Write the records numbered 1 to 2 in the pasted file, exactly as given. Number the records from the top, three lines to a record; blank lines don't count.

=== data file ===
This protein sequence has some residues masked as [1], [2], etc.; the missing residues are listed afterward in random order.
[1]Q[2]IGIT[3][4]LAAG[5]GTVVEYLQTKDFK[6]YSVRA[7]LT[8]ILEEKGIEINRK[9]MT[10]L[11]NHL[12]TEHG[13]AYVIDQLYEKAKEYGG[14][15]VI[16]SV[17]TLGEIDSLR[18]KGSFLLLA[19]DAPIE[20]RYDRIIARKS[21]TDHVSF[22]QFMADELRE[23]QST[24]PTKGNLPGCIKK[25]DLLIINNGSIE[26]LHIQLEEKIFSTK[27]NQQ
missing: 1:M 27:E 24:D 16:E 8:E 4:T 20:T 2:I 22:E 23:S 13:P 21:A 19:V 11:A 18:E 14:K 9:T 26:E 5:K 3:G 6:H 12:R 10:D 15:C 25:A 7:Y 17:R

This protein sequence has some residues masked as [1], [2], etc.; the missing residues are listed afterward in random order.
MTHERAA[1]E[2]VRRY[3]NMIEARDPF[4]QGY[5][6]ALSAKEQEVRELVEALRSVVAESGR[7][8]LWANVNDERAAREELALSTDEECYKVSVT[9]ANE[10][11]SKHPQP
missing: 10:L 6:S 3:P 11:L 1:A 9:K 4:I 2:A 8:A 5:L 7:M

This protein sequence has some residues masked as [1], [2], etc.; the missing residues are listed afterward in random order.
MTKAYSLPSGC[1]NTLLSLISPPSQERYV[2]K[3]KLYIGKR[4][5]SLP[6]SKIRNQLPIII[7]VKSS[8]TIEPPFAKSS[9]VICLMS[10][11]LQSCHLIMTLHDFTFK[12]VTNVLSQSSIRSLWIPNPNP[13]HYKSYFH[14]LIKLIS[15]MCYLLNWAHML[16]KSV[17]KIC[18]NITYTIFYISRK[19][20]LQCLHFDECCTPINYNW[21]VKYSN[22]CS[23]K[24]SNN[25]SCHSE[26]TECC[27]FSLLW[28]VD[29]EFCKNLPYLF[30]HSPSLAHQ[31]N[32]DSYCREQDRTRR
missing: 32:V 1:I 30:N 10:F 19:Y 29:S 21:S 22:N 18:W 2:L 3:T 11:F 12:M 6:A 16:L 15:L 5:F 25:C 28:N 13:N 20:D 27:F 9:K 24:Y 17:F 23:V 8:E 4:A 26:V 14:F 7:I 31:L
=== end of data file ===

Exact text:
This protein sequence has some residues masked as [1], [2], etc.; the missing residues are listed afterward in random order.
[1]Q[2]IGIT[3][4]LAAG[5]GTVVEYLQTKDFK[6]YSVRA[7]LT[8]ILEEKGIEINRK[9]MT[10]L[11]NHL[12]TEHG[13]AYVIDQLYEKAKEYGG[14][15]VI[16]SV[17]TLGEIDSLR[18]KGSFLLLA[19]DAPIE[20]RYDRIIARKS[21]TDHVSF[22]QFMADELRE[23]QST[24]PTKGNLPGCIKK[25]DLLIINNGSIE[26]LHIQLEEKIFSTK[27]NQQ
missing: 1:M 27:E 24:D 16:E 8:E 4:T 20:T 2:I 22:E 23:S 13:P 21:A 19:V 11:A 18:E 14:K 9:T 26:E 5:K 3:G 6:H 12:R 10:D 15:C 25:A 7:Y 17:R

This protein sequence has some residues masked as [1], [2], etc.; the missing residues are listed afterward in random order.
MTHERAA[1]E[2]VRRY[3]NMIEARDPF[4]QGY[5][6]ALSAKEQEVRELVEALRSVVAESGR[7][8]LWANVNDERAAREELALSTDEECYKVSVT[9]ANE[10][11]SKHPQP
missing: 10:L 6:S 3:P 11:L 1:A 9:K 4:I 2:A 8:A 5:L 7:M